Bioeroding sponges play a central role in carbonate cycling on corals reefs. They may respond differently to habitat deterioration than many other benthic invertebrates, because at some locations, their abundances increased after disturbance. We reviewed literature on these sponges in context of environmental change and provide meta-analyses at global level. A difficult taxonomy and scarce scientific expertise leave them inadequately studied, even though they are the best-known internal bioeroders. They are sheltered within the substrate they erode, appear to be comparatively resilient against environmental change and can have heat-resistant photosymbionts and ‘weedy’ traits, including multiple pathways to reproduce or disperse and fast growth and healing abilities. Especially temperature stress appears to disable calcifiers stronger than bioeroding sponges. Moreover, increases in bioeroding sponge abundances have been related to eutrophication and disturbances that led to coral mortality. Chemical sponge bioerosion is forecast to double with doubled partial pressure of carbon dioxide, but reduced substrate density may counteract this effect, as dominant sponges erode more in denser substrates. Case examples portray shifting impacts of bioeroding sponges with environmental change, with some reefs already being erosional. Most available data and the largest known species record are from the Caribbean. Data from the Coral Triangle and India are largely restricted to faunistic records. Red Sea, Japanese and cold-water reef bioeroding sponges are the least studied. We need more quality research on functions and interaction effects, about which we are still insufficiently informed. With many calcifiers increasingly failing and bioeroding sponges still doing well, at least at intermediate levels of local and global change, these sponges may continue to significantly affect coral reef carbonate budgets. This may transform them from valuable and necessary recyclers of calcium carbonate to problem organisms.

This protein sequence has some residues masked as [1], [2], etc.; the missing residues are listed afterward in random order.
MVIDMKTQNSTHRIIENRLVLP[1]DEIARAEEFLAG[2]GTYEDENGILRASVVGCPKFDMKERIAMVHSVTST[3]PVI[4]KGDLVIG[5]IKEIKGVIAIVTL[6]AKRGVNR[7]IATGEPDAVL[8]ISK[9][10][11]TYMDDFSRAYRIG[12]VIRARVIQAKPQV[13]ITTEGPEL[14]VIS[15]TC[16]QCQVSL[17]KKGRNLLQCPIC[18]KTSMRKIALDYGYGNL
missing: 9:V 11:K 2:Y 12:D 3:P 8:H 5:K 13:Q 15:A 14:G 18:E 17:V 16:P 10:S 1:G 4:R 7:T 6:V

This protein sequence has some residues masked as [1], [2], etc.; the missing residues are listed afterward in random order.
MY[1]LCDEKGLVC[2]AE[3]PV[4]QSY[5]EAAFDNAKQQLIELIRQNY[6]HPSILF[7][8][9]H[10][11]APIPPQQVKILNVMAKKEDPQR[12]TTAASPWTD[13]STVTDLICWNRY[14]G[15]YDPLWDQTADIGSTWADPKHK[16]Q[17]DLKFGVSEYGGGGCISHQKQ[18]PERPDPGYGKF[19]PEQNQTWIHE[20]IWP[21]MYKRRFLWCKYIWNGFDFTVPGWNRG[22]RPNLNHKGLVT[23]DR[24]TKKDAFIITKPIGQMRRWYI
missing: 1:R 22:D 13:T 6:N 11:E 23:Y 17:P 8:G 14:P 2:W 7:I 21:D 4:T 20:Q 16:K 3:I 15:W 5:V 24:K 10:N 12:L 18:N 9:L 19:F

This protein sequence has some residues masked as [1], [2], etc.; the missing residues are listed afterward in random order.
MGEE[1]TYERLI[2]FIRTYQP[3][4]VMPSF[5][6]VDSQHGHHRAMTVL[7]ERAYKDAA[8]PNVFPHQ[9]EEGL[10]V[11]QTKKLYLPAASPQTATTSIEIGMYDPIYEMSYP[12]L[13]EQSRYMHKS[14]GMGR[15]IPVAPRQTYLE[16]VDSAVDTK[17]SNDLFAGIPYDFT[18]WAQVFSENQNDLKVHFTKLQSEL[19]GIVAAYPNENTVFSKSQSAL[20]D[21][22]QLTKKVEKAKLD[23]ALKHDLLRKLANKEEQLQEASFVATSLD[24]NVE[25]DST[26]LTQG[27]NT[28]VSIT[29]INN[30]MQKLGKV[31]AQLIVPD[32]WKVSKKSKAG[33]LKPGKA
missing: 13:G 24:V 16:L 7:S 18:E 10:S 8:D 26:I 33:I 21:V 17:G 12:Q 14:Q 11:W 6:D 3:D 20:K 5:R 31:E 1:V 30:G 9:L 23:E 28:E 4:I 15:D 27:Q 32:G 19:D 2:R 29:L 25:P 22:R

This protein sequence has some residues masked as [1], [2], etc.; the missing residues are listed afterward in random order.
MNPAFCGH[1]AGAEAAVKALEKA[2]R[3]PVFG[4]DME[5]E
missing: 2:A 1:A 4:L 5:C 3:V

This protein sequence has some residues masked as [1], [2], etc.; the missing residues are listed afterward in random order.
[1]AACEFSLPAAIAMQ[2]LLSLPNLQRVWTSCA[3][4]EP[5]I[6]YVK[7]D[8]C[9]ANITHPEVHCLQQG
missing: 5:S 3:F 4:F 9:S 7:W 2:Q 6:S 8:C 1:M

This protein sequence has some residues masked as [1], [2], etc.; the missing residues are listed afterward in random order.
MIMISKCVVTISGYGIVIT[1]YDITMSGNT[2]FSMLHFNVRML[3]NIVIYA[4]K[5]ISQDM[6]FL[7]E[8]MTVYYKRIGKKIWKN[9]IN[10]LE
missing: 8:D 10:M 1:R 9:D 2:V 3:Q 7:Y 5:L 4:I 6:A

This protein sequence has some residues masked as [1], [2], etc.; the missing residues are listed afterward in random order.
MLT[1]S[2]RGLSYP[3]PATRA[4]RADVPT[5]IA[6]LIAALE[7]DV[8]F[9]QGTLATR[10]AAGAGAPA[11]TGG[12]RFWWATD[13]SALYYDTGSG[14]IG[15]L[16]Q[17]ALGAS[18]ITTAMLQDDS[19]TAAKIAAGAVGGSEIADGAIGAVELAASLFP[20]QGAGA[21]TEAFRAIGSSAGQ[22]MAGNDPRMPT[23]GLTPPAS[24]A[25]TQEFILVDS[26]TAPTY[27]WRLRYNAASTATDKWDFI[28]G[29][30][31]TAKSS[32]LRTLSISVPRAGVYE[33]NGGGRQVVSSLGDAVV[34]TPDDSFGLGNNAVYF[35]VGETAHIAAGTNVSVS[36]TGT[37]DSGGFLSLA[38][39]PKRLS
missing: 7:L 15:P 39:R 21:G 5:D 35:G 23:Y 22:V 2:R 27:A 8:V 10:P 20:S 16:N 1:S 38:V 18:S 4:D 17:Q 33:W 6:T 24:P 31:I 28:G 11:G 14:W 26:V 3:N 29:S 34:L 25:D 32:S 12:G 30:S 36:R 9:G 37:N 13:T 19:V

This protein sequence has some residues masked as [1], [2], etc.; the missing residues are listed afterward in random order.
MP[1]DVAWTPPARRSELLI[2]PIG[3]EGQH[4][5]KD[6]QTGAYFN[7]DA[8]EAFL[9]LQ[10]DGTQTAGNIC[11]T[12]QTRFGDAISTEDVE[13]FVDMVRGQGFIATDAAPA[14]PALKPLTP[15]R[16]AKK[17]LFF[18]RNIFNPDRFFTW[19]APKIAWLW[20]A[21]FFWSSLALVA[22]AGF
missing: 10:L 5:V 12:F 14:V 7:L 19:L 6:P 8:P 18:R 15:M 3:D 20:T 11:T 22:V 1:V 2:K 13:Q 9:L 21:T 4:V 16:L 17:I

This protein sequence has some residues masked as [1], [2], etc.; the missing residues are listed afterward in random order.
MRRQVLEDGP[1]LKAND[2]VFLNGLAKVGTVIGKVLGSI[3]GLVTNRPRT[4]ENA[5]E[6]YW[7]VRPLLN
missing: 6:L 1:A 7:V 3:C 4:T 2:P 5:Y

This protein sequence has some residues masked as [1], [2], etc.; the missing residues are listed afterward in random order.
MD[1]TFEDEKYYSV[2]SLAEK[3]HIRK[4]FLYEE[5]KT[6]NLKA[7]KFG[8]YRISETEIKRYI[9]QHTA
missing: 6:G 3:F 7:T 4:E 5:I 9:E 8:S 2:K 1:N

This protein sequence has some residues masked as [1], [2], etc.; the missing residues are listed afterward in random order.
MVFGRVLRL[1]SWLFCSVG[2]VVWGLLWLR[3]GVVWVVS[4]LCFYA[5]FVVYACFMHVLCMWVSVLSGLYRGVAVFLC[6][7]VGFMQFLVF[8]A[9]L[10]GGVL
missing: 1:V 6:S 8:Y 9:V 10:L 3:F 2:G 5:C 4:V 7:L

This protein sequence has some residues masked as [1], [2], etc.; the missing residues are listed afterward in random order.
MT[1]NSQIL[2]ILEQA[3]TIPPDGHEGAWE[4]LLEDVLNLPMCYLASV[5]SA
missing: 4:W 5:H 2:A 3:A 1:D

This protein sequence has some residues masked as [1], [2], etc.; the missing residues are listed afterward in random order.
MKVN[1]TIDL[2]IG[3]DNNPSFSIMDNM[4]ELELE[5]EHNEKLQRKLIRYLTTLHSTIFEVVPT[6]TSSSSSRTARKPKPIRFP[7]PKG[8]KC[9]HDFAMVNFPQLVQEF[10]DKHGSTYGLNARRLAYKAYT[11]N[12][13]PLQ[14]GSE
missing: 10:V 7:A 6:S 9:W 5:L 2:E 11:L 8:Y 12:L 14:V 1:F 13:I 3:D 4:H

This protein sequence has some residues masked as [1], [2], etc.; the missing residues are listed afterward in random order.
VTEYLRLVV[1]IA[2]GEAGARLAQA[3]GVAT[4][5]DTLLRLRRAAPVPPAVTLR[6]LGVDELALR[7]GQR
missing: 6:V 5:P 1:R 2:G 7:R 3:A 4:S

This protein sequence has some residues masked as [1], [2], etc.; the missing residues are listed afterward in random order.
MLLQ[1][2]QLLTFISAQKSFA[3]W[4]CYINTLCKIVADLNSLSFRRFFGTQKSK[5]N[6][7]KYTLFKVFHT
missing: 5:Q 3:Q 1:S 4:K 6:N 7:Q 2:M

Continue reading ‘Bioeroding sponges and the future of coral reefs’

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Ocean acidification in the IPCC AR5 WG II

OUP book